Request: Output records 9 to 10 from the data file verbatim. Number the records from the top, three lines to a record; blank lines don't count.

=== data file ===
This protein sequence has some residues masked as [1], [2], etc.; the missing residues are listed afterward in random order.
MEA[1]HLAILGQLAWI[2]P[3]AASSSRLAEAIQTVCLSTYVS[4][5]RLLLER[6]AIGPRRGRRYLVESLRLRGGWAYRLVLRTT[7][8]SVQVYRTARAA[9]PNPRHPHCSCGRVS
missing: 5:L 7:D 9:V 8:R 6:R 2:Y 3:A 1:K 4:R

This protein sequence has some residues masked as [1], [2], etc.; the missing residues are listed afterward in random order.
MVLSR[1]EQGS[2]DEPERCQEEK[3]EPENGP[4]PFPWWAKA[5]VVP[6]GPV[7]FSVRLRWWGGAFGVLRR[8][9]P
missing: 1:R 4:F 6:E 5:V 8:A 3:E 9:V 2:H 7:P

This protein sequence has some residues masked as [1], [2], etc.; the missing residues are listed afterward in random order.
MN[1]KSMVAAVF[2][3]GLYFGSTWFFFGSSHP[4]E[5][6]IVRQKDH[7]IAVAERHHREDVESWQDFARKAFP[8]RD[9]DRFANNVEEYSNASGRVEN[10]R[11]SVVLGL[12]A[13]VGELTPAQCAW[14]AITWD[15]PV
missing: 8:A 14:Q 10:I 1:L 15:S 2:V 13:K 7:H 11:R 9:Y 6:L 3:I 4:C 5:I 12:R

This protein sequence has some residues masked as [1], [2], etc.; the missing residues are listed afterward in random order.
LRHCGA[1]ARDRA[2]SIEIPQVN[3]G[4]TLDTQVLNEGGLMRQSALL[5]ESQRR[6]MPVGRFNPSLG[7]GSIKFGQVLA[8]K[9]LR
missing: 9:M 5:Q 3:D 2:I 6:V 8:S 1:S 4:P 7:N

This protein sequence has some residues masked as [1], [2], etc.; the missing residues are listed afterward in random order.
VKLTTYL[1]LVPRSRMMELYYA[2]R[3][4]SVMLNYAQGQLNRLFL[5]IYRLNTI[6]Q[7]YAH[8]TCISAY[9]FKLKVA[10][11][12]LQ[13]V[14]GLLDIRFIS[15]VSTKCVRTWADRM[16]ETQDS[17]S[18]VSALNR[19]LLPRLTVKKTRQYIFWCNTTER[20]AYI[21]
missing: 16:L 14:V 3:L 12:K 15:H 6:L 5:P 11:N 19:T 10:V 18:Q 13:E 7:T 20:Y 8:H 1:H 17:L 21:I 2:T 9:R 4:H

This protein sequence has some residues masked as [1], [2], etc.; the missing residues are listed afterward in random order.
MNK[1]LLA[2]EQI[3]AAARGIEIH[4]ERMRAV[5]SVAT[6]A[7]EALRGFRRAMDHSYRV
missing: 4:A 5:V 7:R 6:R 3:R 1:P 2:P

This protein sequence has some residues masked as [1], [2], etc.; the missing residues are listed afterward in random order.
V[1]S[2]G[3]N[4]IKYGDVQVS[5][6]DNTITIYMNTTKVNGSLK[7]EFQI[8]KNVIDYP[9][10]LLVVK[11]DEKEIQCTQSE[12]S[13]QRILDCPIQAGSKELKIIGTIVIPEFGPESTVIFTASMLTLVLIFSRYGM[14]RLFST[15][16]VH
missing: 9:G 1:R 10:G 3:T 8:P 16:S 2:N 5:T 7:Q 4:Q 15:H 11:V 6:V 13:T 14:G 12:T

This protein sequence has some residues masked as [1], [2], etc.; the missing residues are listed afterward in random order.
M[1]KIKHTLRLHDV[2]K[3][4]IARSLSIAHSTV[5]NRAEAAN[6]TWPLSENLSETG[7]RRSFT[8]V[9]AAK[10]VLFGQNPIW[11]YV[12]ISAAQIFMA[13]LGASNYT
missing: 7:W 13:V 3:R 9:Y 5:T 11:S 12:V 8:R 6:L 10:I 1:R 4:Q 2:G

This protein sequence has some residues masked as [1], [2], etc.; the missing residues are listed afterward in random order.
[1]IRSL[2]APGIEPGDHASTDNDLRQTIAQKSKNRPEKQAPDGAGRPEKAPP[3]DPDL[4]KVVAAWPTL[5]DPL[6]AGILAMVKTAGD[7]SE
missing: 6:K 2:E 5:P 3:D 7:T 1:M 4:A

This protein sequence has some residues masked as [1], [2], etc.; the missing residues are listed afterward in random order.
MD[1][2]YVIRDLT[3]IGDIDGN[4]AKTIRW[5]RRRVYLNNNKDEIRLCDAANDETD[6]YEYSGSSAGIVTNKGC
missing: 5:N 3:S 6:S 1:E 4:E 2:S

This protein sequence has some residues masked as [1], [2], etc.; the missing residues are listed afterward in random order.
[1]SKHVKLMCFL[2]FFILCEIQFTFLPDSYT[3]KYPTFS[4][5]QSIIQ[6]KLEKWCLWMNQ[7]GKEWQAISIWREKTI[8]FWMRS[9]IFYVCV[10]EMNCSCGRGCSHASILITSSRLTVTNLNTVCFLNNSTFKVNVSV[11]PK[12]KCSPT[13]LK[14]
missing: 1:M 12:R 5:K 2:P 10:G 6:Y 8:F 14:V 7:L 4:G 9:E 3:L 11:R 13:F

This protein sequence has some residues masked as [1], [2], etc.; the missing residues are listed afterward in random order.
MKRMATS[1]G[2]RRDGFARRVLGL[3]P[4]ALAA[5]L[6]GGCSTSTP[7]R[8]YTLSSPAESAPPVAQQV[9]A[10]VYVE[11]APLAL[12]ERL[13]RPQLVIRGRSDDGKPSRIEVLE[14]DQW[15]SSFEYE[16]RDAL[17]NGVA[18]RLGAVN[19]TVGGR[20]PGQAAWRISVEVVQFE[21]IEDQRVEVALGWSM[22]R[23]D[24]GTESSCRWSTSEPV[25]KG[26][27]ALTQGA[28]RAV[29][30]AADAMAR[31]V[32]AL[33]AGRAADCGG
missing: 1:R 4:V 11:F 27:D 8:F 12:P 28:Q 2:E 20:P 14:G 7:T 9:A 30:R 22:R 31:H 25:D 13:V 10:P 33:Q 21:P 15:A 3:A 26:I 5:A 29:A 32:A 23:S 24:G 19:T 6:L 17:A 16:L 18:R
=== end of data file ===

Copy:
This protein sequence has some residues masked as [1], [2], etc.; the missing residues are listed afterward in random order.
[1]IRSL[2]APGIEPGDHASTDNDLRQTIAQKSKNRPEKQAPDGAGRPEKAPP[3]DPDL[4]KVVAAWPTL[5]DPL[6]AGILAMVKTAGD[7]SE
missing: 6:K 2:E 5:P 3:D 7:T 1:M 4:A

This protein sequence has some residues masked as [1], [2], etc.; the missing residues are listed afterward in random order.
MD[1][2]YVIRDLT[3]IGDIDGN[4]AKTIRW[5]RRRVYLNNNKDEIRLCDAANDETD[6]YEYSGSSAGIVTNKGC
missing: 5:N 3:S 6:S 1:E 4:E 2:S